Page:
The Internal Revenue Service — charged with collecting taxes from American taxpayers — is more feared than hated. The power of the IRS is legendary, having been used to bring down many of the country’s most infamous criminals, including Al Capone. Those who prey upon upon honest unsuspecting citizens can use this power to perpetrate tax fraud. Posing as the IRS is common among fraudsters, but by no means is it their only tactic.
Some scams happen online; we’re all familiar with the Nigerian “4-1-9” scam. Other scams happen out in the real world. Unscrupulous individuals pretend to be “professionals”; long-lost friends turn you on to some exciting opportunity. Now that it’s tax time, and we’ve all got money on the brain, let’s review a few common methods that con artists use to separate you from your hard-earned cash.
Emails that purport to come from the IRS are more prevalent around tax time and should be viewed with a skeptical eye. According to the IRS website, “the IRS does not initiate contact with taxpayers by email to request personal or financial information.” Nor do they reach out through social media websites like Facebook or Twitter. This also goes for organizations and agencies linked to the IRS, like the Electronic Federal Tax Payment System. So any online inquiry for financial or personal information should raise a huge red flag. If in doubt, show the email to your tax preparer, or report it to the IRS at email@example.com.
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The IRS says that the number of false tax returns — those in which someone files under someone else’s identity — has been increasing for years. An identify thief may use a real person’s information to get a tax refund. While the IRS says it has protected countless citizens from identity theft, which could result in a fraudulent return, the individual must still be vigilant. Keep an eye out for any letter from the IRS noting multiple tax returns or wages from an unknown employer. These are two signs of possible identity theft. The IRS has a special identity theft page that can be accessed at http://www.IRS.gov/identitytheft if you feel your personal information has been misused.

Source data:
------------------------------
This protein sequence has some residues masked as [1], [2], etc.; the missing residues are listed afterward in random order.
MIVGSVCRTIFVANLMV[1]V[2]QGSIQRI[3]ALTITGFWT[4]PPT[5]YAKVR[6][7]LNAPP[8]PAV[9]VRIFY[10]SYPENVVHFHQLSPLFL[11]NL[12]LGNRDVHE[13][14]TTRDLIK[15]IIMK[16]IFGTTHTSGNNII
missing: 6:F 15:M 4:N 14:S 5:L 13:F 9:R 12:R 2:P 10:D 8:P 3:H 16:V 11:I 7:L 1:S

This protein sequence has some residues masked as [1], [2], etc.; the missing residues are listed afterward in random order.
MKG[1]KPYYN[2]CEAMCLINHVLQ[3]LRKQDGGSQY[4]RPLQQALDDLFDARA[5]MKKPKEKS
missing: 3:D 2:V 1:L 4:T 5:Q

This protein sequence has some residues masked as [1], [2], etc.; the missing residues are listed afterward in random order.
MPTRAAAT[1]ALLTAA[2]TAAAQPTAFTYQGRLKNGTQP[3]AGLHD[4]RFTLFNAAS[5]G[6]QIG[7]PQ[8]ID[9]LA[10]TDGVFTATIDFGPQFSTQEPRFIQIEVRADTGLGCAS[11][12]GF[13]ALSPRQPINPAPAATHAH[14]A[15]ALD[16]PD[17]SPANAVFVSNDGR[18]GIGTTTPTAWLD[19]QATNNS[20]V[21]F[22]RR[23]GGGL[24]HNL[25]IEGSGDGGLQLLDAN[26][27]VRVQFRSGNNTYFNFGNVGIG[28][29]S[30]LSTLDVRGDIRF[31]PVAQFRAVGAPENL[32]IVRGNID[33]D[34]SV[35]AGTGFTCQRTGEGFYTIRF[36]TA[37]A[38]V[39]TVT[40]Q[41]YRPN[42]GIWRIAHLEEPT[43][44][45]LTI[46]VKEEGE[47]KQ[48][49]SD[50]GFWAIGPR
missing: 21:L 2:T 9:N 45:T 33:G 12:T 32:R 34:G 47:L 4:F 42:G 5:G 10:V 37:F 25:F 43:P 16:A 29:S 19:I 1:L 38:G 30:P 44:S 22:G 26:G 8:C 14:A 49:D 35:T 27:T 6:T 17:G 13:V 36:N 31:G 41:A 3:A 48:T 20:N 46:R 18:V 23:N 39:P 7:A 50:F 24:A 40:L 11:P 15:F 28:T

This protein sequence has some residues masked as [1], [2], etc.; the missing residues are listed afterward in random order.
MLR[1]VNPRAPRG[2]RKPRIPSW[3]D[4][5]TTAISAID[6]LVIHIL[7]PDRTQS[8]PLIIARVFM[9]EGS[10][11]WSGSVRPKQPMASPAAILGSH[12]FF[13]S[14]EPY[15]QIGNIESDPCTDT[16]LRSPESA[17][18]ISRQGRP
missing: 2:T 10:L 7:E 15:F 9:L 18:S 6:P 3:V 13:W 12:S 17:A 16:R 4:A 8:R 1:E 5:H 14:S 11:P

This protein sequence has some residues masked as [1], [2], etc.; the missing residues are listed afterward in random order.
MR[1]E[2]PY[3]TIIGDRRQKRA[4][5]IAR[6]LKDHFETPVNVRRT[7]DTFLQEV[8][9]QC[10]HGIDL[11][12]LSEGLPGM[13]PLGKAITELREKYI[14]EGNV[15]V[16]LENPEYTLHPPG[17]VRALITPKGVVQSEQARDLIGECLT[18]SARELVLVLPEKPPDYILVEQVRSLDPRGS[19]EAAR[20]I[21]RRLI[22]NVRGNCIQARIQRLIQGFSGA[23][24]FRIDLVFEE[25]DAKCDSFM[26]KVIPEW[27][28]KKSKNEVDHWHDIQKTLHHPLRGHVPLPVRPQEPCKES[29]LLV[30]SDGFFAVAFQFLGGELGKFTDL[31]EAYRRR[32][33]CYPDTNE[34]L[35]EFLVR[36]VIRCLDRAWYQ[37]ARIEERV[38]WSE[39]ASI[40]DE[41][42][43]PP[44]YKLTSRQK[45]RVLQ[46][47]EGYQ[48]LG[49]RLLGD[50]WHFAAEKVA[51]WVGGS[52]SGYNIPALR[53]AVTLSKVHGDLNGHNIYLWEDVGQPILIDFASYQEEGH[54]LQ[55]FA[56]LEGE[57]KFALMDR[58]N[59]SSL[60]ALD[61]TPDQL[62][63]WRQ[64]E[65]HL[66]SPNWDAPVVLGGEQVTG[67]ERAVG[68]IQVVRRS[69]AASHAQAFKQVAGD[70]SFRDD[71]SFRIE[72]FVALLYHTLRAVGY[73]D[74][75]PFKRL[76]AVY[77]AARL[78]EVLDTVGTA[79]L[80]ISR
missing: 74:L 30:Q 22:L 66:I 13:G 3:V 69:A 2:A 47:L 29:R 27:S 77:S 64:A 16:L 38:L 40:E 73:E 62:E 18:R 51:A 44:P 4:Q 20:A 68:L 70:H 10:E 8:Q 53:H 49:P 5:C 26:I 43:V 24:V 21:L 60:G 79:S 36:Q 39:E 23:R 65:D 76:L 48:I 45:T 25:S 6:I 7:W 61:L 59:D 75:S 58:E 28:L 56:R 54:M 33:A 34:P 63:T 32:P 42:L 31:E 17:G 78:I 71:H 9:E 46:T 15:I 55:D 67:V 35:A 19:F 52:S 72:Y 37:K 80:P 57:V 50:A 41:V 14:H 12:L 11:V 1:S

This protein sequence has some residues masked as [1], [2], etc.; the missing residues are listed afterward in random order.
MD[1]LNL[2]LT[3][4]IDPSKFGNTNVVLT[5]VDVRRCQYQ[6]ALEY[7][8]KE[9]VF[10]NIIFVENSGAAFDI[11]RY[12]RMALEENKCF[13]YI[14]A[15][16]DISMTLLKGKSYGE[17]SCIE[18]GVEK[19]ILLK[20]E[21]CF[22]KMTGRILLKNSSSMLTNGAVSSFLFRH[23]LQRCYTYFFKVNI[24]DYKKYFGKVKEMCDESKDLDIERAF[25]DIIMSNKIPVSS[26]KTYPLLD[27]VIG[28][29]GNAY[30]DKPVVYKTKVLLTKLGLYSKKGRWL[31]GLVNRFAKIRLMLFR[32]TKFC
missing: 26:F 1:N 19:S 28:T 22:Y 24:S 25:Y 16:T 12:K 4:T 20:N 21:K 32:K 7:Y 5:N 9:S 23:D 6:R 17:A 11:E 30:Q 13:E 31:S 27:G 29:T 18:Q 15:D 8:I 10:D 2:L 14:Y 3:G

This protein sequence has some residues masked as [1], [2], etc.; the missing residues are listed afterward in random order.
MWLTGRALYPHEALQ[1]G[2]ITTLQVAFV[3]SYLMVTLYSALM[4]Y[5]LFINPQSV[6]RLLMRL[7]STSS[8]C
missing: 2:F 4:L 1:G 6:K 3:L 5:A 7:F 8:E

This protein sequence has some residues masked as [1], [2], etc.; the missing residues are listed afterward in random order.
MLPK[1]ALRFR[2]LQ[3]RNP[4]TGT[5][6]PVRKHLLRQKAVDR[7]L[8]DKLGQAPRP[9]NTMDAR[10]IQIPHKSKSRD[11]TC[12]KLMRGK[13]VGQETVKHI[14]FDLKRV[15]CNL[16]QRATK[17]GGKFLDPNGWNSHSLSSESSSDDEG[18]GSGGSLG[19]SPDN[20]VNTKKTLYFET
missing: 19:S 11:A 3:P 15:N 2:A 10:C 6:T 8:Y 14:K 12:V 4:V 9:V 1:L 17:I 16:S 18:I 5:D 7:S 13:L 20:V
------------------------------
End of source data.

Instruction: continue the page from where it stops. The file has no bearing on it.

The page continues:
Who Does Your Taxes?
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Tax preparation has become so complex that going to a professional seems smart. But even if the company is above board, the person preparing your taxes might not be. The IRS has encountered cases in which tax professionals inflate prices and skim cash from refunds. These days, tax preparers must enter a Preparer Tax Identification Number (PTIN) on every return they prepare. If the PTIN is missing, a scam might be on. Other warning signs include unrelated forms showing up in your tax return and a requirement to split a refund or pay a percentage of it as a preparation fee. Providing false information to improve a return is obviously against the law. When in doubt, go to another tax preparer.
Flyers stuffed in mailboxes, pushed under doors or taped to telephone poles may offer ways to file tax returns without the requisite documentation. Take a deep breath before acting, this is probably a scam. Preying on low-income and elderly taxpayers, scammers attempt to frighten people and then help them avoid problems. Sometimes they simply offer bad advice for a fee. Social Security rebates and refunds are common examples. Money is required upfront, of course, and details are scant. The filer’s tax return eventually comes back rejected, but the con artists are long gone by then.